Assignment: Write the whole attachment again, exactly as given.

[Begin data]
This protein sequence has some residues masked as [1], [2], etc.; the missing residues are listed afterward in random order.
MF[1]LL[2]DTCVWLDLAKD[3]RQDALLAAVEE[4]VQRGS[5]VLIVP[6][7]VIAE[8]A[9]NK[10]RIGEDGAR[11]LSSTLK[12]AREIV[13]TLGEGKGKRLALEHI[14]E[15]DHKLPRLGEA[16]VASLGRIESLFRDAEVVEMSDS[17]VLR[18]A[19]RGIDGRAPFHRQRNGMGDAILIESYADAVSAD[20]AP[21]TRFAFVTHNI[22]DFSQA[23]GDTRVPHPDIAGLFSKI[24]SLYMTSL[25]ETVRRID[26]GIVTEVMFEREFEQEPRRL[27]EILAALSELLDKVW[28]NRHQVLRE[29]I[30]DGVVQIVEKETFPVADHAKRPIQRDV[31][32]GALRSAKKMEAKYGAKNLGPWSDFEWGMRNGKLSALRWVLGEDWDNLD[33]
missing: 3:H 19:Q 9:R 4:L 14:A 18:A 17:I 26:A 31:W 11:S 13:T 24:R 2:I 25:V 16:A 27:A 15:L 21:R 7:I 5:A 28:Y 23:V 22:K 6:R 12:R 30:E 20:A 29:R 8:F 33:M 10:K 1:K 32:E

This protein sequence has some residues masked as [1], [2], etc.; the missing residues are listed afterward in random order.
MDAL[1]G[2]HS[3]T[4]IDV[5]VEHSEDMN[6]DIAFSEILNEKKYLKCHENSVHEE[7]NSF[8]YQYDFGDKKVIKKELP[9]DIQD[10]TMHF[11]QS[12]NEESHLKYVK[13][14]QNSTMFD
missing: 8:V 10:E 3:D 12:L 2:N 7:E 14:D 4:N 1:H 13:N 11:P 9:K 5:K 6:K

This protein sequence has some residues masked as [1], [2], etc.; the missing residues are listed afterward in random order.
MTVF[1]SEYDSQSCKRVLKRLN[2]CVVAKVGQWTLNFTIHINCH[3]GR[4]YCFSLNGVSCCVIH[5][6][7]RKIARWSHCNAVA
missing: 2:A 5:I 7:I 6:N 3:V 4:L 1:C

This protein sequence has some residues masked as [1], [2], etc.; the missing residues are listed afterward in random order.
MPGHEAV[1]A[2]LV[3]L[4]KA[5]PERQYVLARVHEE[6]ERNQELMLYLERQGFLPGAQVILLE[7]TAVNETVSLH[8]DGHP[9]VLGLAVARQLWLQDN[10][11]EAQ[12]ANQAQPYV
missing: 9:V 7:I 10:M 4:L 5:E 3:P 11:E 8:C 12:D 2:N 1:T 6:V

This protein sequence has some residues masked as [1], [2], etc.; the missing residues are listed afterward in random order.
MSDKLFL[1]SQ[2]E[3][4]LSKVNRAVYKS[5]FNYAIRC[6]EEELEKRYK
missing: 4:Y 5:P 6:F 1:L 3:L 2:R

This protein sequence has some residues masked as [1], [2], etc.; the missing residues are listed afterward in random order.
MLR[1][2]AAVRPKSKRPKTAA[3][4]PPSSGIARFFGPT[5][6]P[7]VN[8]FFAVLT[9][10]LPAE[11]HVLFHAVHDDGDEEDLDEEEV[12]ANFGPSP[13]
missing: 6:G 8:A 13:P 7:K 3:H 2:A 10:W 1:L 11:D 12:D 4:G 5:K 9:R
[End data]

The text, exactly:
This protein sequence has some residues masked as [1], [2], etc.; the missing residues are listed afterward in random order.
MF[1]LL[2]DTCVWLDLAKD[3]RQDALLAAVEE[4]VQRGS[5]VLIVP[6][7]VIAE[8]A[9]NK[10]RIGEDGAR[11]LSSTLK[12]AREIV[13]TLGEGKGKRLALEHI[14]E[15]DHKLPRLGEA[16]VASLGRIESLFRDAEVVEMSDS[17]VLR[18]A[19]RGIDGRAPFHRQRNGMGDAILIESYADAVSAD[20]AP[21]TRFAFVTHNI[22]DFSQA[23]GDTRVPHPDIAGLFSKI[24]SLYMTSL[25]ETVRRID[26]GIVTEVMFEREFEQEPRRL[27]EILAALSELLDKVW[28]NRHQVLRE[29]I[30]DGVVQIVEKETFPVADHAKRPIQRDV[31][32]GALRSAKKMEAKYGAKNLGPWSDFEWGMRNGKLSALRWVLGEDWDNLD[33]
missing: 3:H 19:Q 9:R 4:L 14:A 18:A 17:I 26:A 31:W 11:S 13:T 24:R 2:I 25:V 16:A 27:A 15:L 21:R 7:I 5:A 28:Y 23:V 22:K 6:R 12:R 30:E 20:A 29:R 8:F 33:M 10:K 1:K 32:E

This protein sequence has some residues masked as [1], [2], etc.; the missing residues are listed afterward in random order.
MDAL[1]G[2]HS[3]T[4]IDV[5]VEHSEDMN[6]DIAFSEILNEKKYLKCHENSVHEE[7]NSF[8]YQYDFGDKKVIKKELP[9]DIQD[10]TMHF[11]QS[12]NEESHLKYVK[13][14]QNSTMFD
missing: 8:V 10:E 3:D 12:L 2:N 7:E 14:D 4:N 1:H 13:N 11:P 9:K 5:K 6:K

This protein sequence has some residues masked as [1], [2], etc.; the missing residues are listed afterward in random order.
MTVF[1]SEYDSQSCKRVLKRLN[2]CVVAKVGQWTLNFTIHINCH[3]GR[4]YCFSLNGVSCCVIH[5][6][7]RKIARWSHCNAVA
missing: 2:A 5:I 7:I 6:N 3:V 4:L 1:C

This protein sequence has some residues masked as [1], [2], etc.; the missing residues are listed afterward in random order.
MPGHEAV[1]A[2]LV[3]L[4]KA[5]PERQYVLARVHEE[6]ERNQELMLYLERQGFLPGAQVILLE[7]TAVNETVSLH[8]DGHP[9]VLGLAVARQLWLQDN[10][11]EAQ[12]ANQAQPYV
missing: 9:V 7:I 10:M 4:L 5:E 3:P 11:E 8:C 12:D 2:N 1:T 6:V

This protein sequence has some residues masked as [1], [2], etc.; the missing residues are listed afterward in random order.
MSDKLFL[1]SQ[2]E[3][4]LSKVNRAVYKS[5]FNYAIRC[6]EEELEKRYK
missing: 4:Y 5:P 6:F 1:L 3:L 2:R

This protein sequence has some residues masked as [1], [2], etc.; the missing residues are listed afterward in random order.
MLR[1][2]AAVRPKSKRPKTAA[3][4]PPSSGIARFFGPT[5][6]P[7]VN[8]FFAVLT[9][10]LPAE[11]HVLFHAVHDDGDEEDLDEEEV[12]ANFGPSP[13]
missing: 6:G 8:A 13:P 7:K 3:H 2:A 10:W 1:L 11:D 12:D 4:G 5:K 9:R